An observational study was conducted at the Department of Pathology, Indus medical College, T.M. Khan, Sindh, Pakistan, from Indus Medical College, T.M. Khan, Sindh, Pakistan. A sample of 167 medical students was selected by non – probability convenient sampling. Sample comprised of 99 male and 68 female medical students. Participants were selected by non- probability (convenient) sampling inclusion and exclusion criteria. Medical students of 1st – 3rd years, age 18 – 25 years and both male and female health looking were inclusion criteria. Medical student with diabetes mellitus, chronic diarrhea, pulmonary tuberculosis, chronic liver disease, taking gutkha, manipuri, betel nuts, pan, etc were excluded. A student taking multivitamin and minerals pills was exclusion criteria. Participants were negotiated of the purpose of study, merits and demerits, financial loss and conflict of interest. Participants were informed that the laboratory charges/expenses will be paid by the researcher.  Volunteers were asked of the verbal consent and blood sampling. They were informed that the registration to study protocol will cause no body harm or financial constraints. The participants were interviewed of the purpose of research. Participants were informed of full compliance of research protocol voluntarily. Biodata of students was taken, examined physically to exclude major systemic disease, and blood samples were collected. Prominent vein in ante – cubital fossa was chosen for venesection, drawing 5 ml blood after area was sterilized by alcohol swab. Of 5 ml blood; 2 ml was taken in EDTA tubes for the hematological indices and 3 ml was centrifuged to get sera for the estimation of serum iron, ferritin, TIBC and TSAT. Sera were obtained by centrifugation at 3000 x rpm for 15 minutes. Hematological indices included red blood cell counts and indices; hemoglobin, hematocrit, mean corpuscular volume (MCV), mean corpuscular hemoglobin (MCH) and mean corpuscular hemoglobin concentration (MCHC). Serum iron, ferritin, total iron binding capacity (TIBC), and Transferrin saturation (TSAT) were detected from the sera. Ferritin was measured by Immulite – assay kit (Chemiluminnescent system, UK). Cobas e 411 Roche Diagnosis GmbH, Mannheim, Germany analyzer was used for the biochemical testing. Confidentiality was maintained and variables were entered in a proforma. Statistical comparisons of continuous variables was performed by the Student`s t-test (Independent sample t – test) and categorical variables by Chi – square test (Cross tabulation). Data was analyzed at 95% Confidence interval (P≤ 0.05).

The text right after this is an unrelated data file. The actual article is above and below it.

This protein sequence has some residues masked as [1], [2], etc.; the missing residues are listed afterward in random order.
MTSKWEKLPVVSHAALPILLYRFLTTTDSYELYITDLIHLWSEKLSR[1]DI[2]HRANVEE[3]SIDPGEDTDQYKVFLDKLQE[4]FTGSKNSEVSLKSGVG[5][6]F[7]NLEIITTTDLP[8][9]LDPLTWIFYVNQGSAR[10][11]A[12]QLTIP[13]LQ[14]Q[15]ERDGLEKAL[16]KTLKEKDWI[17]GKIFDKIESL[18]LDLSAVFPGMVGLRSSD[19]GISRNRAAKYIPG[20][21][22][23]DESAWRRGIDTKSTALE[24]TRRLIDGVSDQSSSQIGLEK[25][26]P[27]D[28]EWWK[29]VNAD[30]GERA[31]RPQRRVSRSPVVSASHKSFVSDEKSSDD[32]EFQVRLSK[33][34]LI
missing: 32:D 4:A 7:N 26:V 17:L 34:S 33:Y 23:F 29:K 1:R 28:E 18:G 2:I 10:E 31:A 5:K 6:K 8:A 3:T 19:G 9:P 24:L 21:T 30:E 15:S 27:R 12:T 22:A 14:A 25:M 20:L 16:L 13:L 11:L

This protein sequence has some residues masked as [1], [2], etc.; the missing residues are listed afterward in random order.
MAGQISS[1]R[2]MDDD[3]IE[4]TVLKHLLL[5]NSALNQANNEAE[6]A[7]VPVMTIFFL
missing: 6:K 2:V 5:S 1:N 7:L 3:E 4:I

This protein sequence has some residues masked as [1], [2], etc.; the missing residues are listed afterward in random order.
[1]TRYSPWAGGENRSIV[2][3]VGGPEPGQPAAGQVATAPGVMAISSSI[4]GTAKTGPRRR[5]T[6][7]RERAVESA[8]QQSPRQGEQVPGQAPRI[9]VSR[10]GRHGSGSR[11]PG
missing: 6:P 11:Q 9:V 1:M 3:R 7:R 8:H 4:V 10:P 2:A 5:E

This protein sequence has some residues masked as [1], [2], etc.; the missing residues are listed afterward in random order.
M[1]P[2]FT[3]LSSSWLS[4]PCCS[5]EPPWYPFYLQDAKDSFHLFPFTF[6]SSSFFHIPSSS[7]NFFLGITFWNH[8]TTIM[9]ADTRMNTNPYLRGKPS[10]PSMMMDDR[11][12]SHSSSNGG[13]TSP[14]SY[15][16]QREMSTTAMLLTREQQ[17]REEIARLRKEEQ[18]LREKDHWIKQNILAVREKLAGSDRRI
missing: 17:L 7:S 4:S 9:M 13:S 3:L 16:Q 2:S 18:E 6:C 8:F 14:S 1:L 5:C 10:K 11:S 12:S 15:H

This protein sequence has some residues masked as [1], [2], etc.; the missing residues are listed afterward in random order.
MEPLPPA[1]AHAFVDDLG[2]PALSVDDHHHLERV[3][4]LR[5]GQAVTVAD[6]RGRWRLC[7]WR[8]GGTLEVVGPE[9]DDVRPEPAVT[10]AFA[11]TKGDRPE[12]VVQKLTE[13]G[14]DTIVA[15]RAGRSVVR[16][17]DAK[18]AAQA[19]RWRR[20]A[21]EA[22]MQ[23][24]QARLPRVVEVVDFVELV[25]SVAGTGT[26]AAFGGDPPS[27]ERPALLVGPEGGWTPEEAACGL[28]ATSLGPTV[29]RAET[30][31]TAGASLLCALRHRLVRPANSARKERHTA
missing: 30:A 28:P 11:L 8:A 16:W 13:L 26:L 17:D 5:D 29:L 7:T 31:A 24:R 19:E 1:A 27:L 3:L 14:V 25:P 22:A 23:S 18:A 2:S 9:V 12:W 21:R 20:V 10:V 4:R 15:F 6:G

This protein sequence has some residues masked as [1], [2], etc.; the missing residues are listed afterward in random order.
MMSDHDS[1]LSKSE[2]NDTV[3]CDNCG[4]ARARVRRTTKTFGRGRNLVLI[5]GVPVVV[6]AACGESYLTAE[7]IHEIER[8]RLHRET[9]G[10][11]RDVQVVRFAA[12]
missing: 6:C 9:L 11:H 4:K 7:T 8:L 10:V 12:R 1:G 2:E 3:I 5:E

RESULTS

Of 167 students; 99 (59.2%) were male and 68 (40.7%) were female. The age of male was 21.43±1.83 and female was 21.71±2.17 years (P=0.39). Hemoglobin, Hct (%), RBC, MCV, MCH and MCHC are shown in table 1. The difference between male and female was statistically significant (P<0.05). Serum Fe++ in male and female was 129.59±15.82 μg/dl and 107.54±22.55 μg/dl (P=0.0001). Serum Ferritin was 124.64±17.63 ng/dl in male and 103.58±19.50 ng/dl in female (P=0.0001).

Table No1: Hematological and Iron Indices of study subjects (n=167)

 

Male (n=99)

Female (n=68)

P-value

Age (years)

21.43±1.83

21.71±2.17

0.39

Hemoglobin (g/dl)

13.05±2.91

12.81±2.52

0.0001

Hematocrit (%)

43.82±5.16

41.5±9.10

0.0001

RBC counts (x106/µL)

4.15±0.22

3.97±0.91

0.0001

MCV (fl)

76.8±11.3

71.5±12.04

0.0001

MCH (pg)

27.8±4.22

24.1±5.7

0.0001

MCHC (%)

26.3±2.14

25.7±2.29

0.0001

Serum Fe++(μg/dl)

129.59±15.82

107.54±22.55

0.0001

Serum Ferritin (ng/dl)

124.64±17.63

103.58±19.50

0.0001

Serum TIBC (μg/dl)

251.97±33.25

305.74±63.54

0.0001

TSAT (%)

35.09±7.77

28.82±8.49

0.0001

TSAT – Transferrin Saturation

 

Table No.2: Frequency of Iron levels (n=167)

 

Male

Female

P-value

Normal levels

60 (66.6%)

31 (45.5%)

 

0.0001

Iron deficiency

39 (39.3%)

37 (54.5%)

Total

99 (100%)

68 (100%)

 

Table No.3: Clinical types of Anemia among students (n=167)

 

Male

Female

P-value

Normocytic normochromic

63 (63.6%)

29 (42.64%)

0.0001

Microcytic hypochromic

25 (25.2%)

31 (45.5%)

0.0001

Macrocytic hyperchromic

11 (11.1%)

8 (11.7%)

 

0.0001

Total

99 (100%)

68 (100%)

 

TIBC was elevated in female 305.7.4±63.54 μg/dl with low TSAT (%) 28.82±8.49 compared to male TIBC 251.97±33.25 μg/dl and TSAT (%) 35.09±7.77 (P=0.0001). Normal and low serum Iron levels were noted in 60 (66.6%) vs. 31 (45.5%) and 39 (39.3%) vs. 37 (54.5%) of male and female respectively (table – 2). Normocytic, microcytic and macrocytic anemia were noted in 63 (63.6%), 25 (25.2%) and 11 (11.1%) of male compared to 29 (42.64%), 31 (45.5%) and 8 (11.7%) of female respectively.

Graph No.1: Gender distribution

DISCUSSION